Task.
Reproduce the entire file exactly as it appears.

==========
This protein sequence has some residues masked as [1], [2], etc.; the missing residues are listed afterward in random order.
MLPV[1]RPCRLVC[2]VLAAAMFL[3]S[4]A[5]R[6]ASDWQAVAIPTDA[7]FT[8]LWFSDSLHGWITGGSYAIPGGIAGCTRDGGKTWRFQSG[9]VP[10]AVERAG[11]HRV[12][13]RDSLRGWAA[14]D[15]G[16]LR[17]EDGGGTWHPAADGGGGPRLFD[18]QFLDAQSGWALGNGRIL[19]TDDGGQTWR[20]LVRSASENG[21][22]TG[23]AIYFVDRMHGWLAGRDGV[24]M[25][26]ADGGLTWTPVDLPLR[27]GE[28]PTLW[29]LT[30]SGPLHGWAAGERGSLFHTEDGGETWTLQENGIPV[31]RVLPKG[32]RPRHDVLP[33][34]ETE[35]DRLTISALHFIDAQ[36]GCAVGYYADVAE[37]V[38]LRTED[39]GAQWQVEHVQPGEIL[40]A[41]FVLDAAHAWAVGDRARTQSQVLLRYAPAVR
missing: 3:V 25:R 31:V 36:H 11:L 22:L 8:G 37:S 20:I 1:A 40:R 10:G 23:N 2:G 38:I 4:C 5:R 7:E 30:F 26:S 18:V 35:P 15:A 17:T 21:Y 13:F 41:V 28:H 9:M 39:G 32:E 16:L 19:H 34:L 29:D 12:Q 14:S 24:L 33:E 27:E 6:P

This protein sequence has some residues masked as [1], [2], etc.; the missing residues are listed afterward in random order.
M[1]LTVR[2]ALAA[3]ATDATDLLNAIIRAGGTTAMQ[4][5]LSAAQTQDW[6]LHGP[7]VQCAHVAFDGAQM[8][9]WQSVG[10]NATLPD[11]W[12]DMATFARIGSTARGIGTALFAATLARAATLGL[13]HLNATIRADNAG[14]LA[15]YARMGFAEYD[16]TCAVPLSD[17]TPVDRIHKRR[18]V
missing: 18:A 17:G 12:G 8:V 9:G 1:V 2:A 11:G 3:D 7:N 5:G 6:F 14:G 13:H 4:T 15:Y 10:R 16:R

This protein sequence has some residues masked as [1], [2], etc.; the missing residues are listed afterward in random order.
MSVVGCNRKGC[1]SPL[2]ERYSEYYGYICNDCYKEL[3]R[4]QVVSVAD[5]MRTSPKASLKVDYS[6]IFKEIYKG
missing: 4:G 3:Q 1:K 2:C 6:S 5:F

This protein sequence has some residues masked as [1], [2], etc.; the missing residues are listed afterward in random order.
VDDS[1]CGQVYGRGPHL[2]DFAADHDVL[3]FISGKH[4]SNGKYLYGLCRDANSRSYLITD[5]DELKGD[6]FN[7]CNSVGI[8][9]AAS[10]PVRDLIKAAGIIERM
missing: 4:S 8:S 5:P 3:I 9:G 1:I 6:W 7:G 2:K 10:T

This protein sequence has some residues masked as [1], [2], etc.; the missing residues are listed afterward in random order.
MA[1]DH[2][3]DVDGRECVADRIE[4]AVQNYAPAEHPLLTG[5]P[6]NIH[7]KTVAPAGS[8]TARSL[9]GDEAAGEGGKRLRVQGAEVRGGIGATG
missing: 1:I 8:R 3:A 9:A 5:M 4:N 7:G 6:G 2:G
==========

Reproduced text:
This protein sequence has some residues masked as [1], [2], etc.; the missing residues are listed afterward in random order.
MLPV[1]RPCRLVC[2]VLAAAMFL[3]S[4]A[5]R[6]ASDWQAVAIPTDA[7]FT[8]LWFSDSLHGWITGGSYAIPGGIAGCTRDGGKTWRFQSG[9]VP[10]AVERAG[11]HRV[12][13]RDSLRGWAA[14]D[15]G[16]LR[17]EDGGGTWHPAADGGGGPRLFD[18]QFLDAQSGWALGNGRIL[19]TDDGGQTWR[20]LVRSASENG[21][22]TG[23]AIYFVDRMHGWLAGRDGV[24]M[25][26]ADGGLTWTPVDLPLR[27]GE[28]PTLW[29]LT[30]SGPLHGWAAGERGSLFHTEDGGETWTLQENGIPV[31]RVLPKG[32]RPRHDVLP[33][34]ETE[35]DRLTISALHFIDAQ[36]GCAVGYYADVAE[37]V[38]LRTED[39]GAQWQVEHVQPGEIL[40]A[41]FVLDAAHAWAVGDRARTQSQVLLRYAPAVR
missing: 3:V 25:R 31:V 36:H 11:L 22:L 8:G 37:S 20:I 1:A 40:R 10:G 23:N 2:G 38:I 4:C 5:R 7:E 30:F 26:S 18:V 35:P 15:A 17:T 21:Y 13:F 41:V 28:H 9:M 39:G 32:E 16:L 19:H 34:L 29:D 12:Q 14:S 24:L 33:E 27:E 6:P

This protein sequence has some residues masked as [1], [2], etc.; the missing residues are listed afterward in random order.
M[1]LTVR[2]ALAA[3]ATDATDLLNAIIRAGGTTAMQ[4][5]LSAAQTQDW[6]LHGP[7]VQCAHVAFDGAQM[8][9]WQSVG[10]NATLPD[11]W[12]DMATFARIGSTARGIGTALFAATLARAATLGL[13]HLNATIRADNAG[14]LA[15]YARMGFAEYD[16]TCAVPLSD[17]TPVDRIHKRR[18]V
missing: 18:A 17:G 12:G 8:V 9:G 1:V 2:A 11:G 3:D 7:N 5:G 6:F 14:G 13:H 4:T 15:Y 10:R 16:R

This protein sequence has some residues masked as [1], [2], etc.; the missing residues are listed afterward in random order.
MSVVGCNRKGC[1]SPL[2]ERYSEYYGYICNDCYKEL[3]R[4]QVVSVAD[5]MRTSPKASLKVDYS[6]IFKEIYKG
missing: 4:G 3:Q 1:K 2:C 6:S 5:F

This protein sequence has some residues masked as [1], [2], etc.; the missing residues are listed afterward in random order.
VDDS[1]CGQVYGRGPHL[2]DFAADHDVL[3]FISGKH[4]SNGKYLYGLCRDANSRSYLITD[5]DELKGD[6]FN[7]CNSVGI[8][9]AAS[10]PVRDLIKAAGIIERM
missing: 4:S 8:S 5:P 3:I 9:G 1:I 6:W 7:G 2:K 10:T

This protein sequence has some residues masked as [1], [2], etc.; the missing residues are listed afterward in random order.
MA[1]DH[2][3]DVDGRECVADRIE[4]AVQNYAPAEHPLLTG[5]P[6]NIH[7]KTVAPAGS[8]TARSL[9]GDEAAGEGGKRLRVQGAEVRGGIGATG
missing: 1:I 8:R 3:A 9:A 5:M 4:N 7:G 6:G 2:G